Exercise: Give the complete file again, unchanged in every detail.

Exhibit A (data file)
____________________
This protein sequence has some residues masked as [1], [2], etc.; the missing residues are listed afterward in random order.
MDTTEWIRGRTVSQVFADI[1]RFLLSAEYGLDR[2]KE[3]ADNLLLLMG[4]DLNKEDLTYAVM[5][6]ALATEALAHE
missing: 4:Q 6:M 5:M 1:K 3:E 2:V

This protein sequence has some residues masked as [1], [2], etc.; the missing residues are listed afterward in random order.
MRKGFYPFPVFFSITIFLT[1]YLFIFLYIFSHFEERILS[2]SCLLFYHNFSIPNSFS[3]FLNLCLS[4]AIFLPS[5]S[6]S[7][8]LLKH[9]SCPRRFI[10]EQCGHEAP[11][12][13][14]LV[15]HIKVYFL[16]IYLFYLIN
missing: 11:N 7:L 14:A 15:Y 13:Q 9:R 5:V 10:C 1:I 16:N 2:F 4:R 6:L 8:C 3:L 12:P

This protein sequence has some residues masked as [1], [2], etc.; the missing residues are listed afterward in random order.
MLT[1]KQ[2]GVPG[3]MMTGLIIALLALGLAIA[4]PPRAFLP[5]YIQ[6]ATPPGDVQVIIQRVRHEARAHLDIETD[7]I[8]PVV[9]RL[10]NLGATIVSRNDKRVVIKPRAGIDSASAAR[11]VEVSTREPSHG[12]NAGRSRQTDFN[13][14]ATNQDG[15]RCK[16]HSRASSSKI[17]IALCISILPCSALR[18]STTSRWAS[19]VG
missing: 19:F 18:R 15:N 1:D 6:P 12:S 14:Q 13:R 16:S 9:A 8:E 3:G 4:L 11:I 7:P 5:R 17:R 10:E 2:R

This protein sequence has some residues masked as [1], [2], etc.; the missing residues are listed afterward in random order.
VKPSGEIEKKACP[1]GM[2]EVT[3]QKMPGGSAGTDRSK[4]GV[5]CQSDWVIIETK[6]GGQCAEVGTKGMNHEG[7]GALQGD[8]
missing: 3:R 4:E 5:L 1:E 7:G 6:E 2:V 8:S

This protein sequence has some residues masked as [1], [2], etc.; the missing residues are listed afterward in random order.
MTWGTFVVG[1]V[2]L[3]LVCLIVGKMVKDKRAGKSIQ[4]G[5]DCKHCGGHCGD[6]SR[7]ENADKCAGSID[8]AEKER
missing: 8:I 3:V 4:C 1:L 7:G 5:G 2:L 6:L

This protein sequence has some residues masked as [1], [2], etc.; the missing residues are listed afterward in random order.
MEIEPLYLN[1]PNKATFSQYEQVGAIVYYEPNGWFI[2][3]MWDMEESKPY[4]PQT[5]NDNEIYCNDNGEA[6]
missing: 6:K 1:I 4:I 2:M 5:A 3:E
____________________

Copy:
This protein sequence has some residues masked as [1], [2], etc.; the missing residues are listed afterward in random order.
MDTTEWIRGRTVSQVFADI[1]RFLLSAEYGLDR[2]KE[3]ADNLLLLMG[4]DLNKEDLTYAVM[5][6]ALATEALAHE
missing: 4:Q 6:M 5:M 1:K 3:E 2:V

This protein sequence has some residues masked as [1], [2], etc.; the missing residues are listed afterward in random order.
MRKGFYPFPVFFSITIFLT[1]YLFIFLYIFSHFEERILS[2]SCLLFYHNFSIPNSFS[3]FLNLCLS[4]AIFLPS[5]S[6]S[7][8]LLKH[9]SCPRRFI[10]EQCGHEAP[11][12][13][14]LV[15]HIKVYFL[16]IYLFYLIN
missing: 11:N 7:L 14:A 15:Y 13:Q 9:R 5:V 10:C 1:I 16:N 2:F 4:R 6:L 8:C 3:L 12:P

This protein sequence has some residues masked as [1], [2], etc.; the missing residues are listed afterward in random order.
MLT[1]KQ[2]GVPG[3]MMTGLIIALLALGLAIA[4]PPRAFLP[5]YIQ[6]ATPPGDVQVIIQRVRHEARAHLDIETD[7]I[8]PVV[9]RL[10]NLGATIVSRNDKRVVIKPRAGIDSASAAR[11]VEVSTREPSHG[12]NAGRSRQTDFN[13][14]ATNQDG[15]RCK[16]HSRASSSKI[17]IALCISILPCSALR[18]STTSRWAS[19]VG
missing: 19:F 18:R 15:N 1:D 6:P 12:S 14:Q 13:R 16:S 9:A 8:E 3:G 4:L 11:I 7:P 5:R 17:R 10:E 2:R

This protein sequence has some residues masked as [1], [2], etc.; the missing residues are listed afterward in random order.
VKPSGEIEKKACP[1]GM[2]EVT[3]QKMPGGSAGTDRSK[4]GV[5]CQSDWVIIETK[6]GGQCAEVGTKGMNHEG[7]GALQGD[8]
missing: 3:R 4:E 5:L 1:E 7:G 6:E 2:V 8:S

This protein sequence has some residues masked as [1], [2], etc.; the missing residues are listed afterward in random order.
MTWGTFVVG[1]V[2]L[3]LVCLIVGKMVKDKRAGKSIQ[4]G[5]DCKHCGGHCGD[6]SR[7]ENADKCAGSID[8]AEKER
missing: 8:I 3:V 4:C 1:L 7:G 5:G 2:L 6:L

This protein sequence has some residues masked as [1], [2], etc.; the missing residues are listed afterward in random order.
MEIEPLYLN[1]PNKATFSQYEQVGAIVYYEPNGWFI[2][3]MWDMEESKPY[4]PQT[5]NDNEIYCNDNGEA[6]
missing: 6:K 1:I 4:I 2:M 5:A 3:E